Operators around the world design and complete wells based on production estimates and not based on future intervention plans. Planning wells with future intervention enables operators to extend live of well rather than only plan for side tracks or drilling new wells.

An operator in Offshore India had to design well based on new found production zone in well which meant zonal isolation was required to enable production from different production zone. Operator planned the well with 4.5" tubing in combination with 2.313" SSDs. Prior to running completion, operator contacted Welltec to plan future intervention; and it was determined, intervention on e-line was not feasible due to well completion restrictions. Well completion was redesigned with 3.5” production string which could be intervened in future with e-line robotic Intervention. Well intervention was carried out with Well Stroker, and 3 SSDs were opened to enable production of the well. New Well Completion design enabled saving of OPEX reduction of USD 750,000 per intervention as no barge and CT was required for intervention. This has enabled the operator to complete the well with multi zonal completion enabling extending the life of well and increased ROI for single well CAPEX cost.

Adoption of Robotic Intervention to Enable Low Cost Intervention
Intervention is generally defined by three generic parameters which amazingly have no clear definition across the industry: efficiency, Reliability and Innovation. Welltec believes in defining efficiency as the ability to quickly mobilise, rigup, run in and out of the well, rig -down and demobilise off location, it's clear that a WO rig is the lowest while slickline and e-line score the highest. Reliability is defined as the ability to solve the problem once on location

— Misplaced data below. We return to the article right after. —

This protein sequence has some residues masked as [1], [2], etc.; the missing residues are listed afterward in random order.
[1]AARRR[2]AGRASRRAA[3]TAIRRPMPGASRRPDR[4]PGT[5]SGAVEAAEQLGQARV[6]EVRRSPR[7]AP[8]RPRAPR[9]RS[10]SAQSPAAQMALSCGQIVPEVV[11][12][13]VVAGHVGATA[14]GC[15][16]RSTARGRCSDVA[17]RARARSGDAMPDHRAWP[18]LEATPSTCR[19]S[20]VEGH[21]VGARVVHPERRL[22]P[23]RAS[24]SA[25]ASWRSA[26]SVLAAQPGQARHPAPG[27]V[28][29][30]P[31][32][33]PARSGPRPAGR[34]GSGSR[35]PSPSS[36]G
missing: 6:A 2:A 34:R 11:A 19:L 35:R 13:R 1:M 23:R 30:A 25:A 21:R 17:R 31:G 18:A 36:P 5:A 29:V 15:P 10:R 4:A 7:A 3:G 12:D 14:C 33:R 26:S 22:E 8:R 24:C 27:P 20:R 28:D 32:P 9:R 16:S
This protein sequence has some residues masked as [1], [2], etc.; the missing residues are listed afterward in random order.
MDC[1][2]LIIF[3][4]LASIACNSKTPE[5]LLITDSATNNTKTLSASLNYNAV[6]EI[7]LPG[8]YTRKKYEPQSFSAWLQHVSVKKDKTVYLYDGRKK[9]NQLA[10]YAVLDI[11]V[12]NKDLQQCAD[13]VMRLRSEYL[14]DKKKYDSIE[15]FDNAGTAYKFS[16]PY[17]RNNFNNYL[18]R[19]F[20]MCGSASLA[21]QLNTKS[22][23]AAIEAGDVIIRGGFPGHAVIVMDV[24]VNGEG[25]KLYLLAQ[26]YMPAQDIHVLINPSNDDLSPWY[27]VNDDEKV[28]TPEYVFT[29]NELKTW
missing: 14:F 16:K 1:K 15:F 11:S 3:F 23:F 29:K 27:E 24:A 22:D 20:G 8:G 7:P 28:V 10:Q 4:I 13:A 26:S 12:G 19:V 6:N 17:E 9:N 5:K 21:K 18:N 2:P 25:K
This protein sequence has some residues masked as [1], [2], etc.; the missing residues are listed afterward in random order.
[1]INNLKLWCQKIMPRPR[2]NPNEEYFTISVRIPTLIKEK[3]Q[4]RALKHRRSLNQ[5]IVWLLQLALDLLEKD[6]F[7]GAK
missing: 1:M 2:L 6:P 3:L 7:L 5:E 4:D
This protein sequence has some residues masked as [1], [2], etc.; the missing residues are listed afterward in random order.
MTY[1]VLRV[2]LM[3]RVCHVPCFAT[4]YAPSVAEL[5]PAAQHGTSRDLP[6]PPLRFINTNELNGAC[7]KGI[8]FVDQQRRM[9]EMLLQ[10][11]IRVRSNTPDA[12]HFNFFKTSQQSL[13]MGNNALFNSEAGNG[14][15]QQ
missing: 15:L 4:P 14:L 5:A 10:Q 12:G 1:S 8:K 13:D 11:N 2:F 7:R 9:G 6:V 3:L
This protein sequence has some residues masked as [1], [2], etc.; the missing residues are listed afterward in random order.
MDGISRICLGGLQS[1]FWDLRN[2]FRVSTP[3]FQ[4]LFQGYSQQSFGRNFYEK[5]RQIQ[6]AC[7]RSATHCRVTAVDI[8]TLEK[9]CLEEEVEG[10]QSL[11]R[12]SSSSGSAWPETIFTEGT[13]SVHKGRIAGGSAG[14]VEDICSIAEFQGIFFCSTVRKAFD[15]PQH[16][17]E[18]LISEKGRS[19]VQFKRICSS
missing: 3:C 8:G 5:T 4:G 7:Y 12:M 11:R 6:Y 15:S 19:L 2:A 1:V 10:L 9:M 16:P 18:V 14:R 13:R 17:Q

Here the WO rig scores the highest as it can generally overcome even the most severe of challenges. On the definition of innovation, this is the ability to understand what the problem is, adapt to the challenge and bring the appropriate technology to bear quickly, minimising downtime and restoring production as quickly as possible. With real time, surface controllable features enabled by e-line versus the mechanical solutions offered by the others, it scores the highest in this category, offering a 40 percent advantage over the WO rig.

While a workover rig has the highest chance of success to rectify the problem, what about the trade-off on efficiency and innovation? Slickline may be efficient as per our definition, but what is the confidence level on its reliability and innovation to overcome and fix the unknown challenge? Overall, e-line stands out as the overall winner for these key elements of success.

Another important factor which has not been addressed or scored, but should be considered as part of the innovation content is the ability to accomplish the work in the safest, most sustainable and cost effective way possible. A quick comparison of a CT unit to an e-line crew with regards to some simple metrics: total footprint, size, number of people, number and weight of lifts, sustainability, complexity of operations and carbon footprint, demonstrates that there is significant additional value to be gained from deploying e-line.If a WO rig were to be compared the contrasts become even greater.

When you consider these additional benefits it becomes even more clear that an e-line solution offers significant advantages, especially if you've got the right portfolio of tools. That's point number three.